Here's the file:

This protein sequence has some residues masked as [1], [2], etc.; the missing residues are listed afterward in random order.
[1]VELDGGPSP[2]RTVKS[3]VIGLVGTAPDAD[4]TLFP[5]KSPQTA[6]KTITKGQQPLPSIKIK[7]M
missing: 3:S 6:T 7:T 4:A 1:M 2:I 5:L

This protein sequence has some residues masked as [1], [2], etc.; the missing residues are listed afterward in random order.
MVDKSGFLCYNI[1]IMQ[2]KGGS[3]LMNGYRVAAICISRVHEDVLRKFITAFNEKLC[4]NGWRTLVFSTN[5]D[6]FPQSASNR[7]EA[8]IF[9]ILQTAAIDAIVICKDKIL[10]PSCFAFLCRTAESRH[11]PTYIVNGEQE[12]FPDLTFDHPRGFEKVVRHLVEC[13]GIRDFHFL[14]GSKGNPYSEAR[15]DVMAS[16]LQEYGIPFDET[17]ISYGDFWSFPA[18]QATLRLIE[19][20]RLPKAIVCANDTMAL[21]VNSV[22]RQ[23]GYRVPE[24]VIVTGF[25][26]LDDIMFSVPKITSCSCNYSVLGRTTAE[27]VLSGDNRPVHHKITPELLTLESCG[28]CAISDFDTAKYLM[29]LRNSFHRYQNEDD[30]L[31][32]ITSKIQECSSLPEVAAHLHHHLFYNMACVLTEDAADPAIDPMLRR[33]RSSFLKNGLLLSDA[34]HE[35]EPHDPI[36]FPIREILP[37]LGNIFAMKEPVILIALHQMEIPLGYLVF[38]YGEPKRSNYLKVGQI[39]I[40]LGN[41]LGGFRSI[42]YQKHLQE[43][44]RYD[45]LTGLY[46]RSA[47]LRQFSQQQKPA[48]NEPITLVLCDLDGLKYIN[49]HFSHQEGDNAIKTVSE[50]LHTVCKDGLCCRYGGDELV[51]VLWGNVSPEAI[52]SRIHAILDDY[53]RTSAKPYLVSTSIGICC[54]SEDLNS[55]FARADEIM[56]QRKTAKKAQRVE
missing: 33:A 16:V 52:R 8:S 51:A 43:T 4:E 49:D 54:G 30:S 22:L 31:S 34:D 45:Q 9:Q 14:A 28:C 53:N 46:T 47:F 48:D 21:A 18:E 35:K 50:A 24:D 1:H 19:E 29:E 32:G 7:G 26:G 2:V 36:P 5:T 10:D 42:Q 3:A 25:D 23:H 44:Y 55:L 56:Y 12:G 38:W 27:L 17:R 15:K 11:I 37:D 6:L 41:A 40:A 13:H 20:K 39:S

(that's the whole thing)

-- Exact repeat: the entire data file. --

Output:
This protein sequence has some residues masked as [1], [2], etc.; the missing residues are listed afterward in random order.
[1]VELDGGPSP[2]RTVKS[3]VIGLVGTAPDAD[4]TLFP[5]KSPQTA[6]KTITKGQQPLPSIKIK[7]M
missing: 3:S 6:T 7:T 4:A 1:M 2:I 5:L

This protein sequence has some residues masked as [1], [2], etc.; the missing residues are listed afterward in random order.
MVDKSGFLCYNI[1]IMQ[2]KGGS[3]LMNGYRVAAICISRVHEDVLRKFITAFNEKLC[4]NGWRTLVFSTN[5]D[6]FPQSASNR[7]EA[8]IF[9]ILQTAAIDAIVICKDKIL[10]PSCFAFLCRTAESRH[11]PTYIVNGEQE[12]FPDLTFDHPRGFEKVVRHLVEC[13]GIRDFHFL[14]GSKGNPYSEAR[15]DVMAS[16]LQEYGIPFDET[17]ISYGDFWSFPA[18]QATLRLIE[19][20]RLPKAIVCANDTMAL[21]VNSV[22]RQ[23]GYRVPE[24]VIVTGF[25][26]LDDIMFSVPKITSCSCNYSVLGRTTAE[27]VLSGDNRPVHHKITPELLTLESCG[28]CAISDFDTAKYLM[29]LRNSFHRYQNEDD[30]L[31][32]ITSKIQECSSLPEVAAHLHHHLFYNMACVLTEDAADPAIDPMLRR[33]RSSFLKNGLLLSDA[34]HE[35]EPHDPI[36]FPIREILP[37]LGNIFAMKEPVILIALHQMEIPLGYLVF[38]YGEPKRSNYLKVGQI[39]I[40]LGN[41]LGGFRSI[42]YQKHLQE[43][44]RYD[45]LTGLY[46]RSA[47]LRQFSQQQKPA[48]NEPITLVLCDLDGLKYIN[49]HFSHQEGDNAIKTVSE[50]LHTVCKDGLCCRYGGDELV[51]VLWGNVSPEAI[52]SRIHAILDDY[53]RTSAKPYLVSTSIGICC[54]SEDLNS[55]FARADEIM[56]QRKTAKKAQRVE
missing: 33:A 16:V 52:R 8:S 51:A 43:T 4:E 49:D 54:G 30:S 22:L 31:S 34:D 45:Q 9:Q 14:A 28:C 53:N 46:T 47:F 48:D 21:A 18:E 35:K 50:A 24:D 1:H 19:E 29:E 32:G 7:G 26:G 2:V 36:P 5:T 10:D 42:Q 3:A 25:D 23:H 44:Y 55:L 56:Y 12:G 38:W 27:L 17:R 15:K 11:I 37:D 6:L 41:A 40:A 13:H 20:K 39:S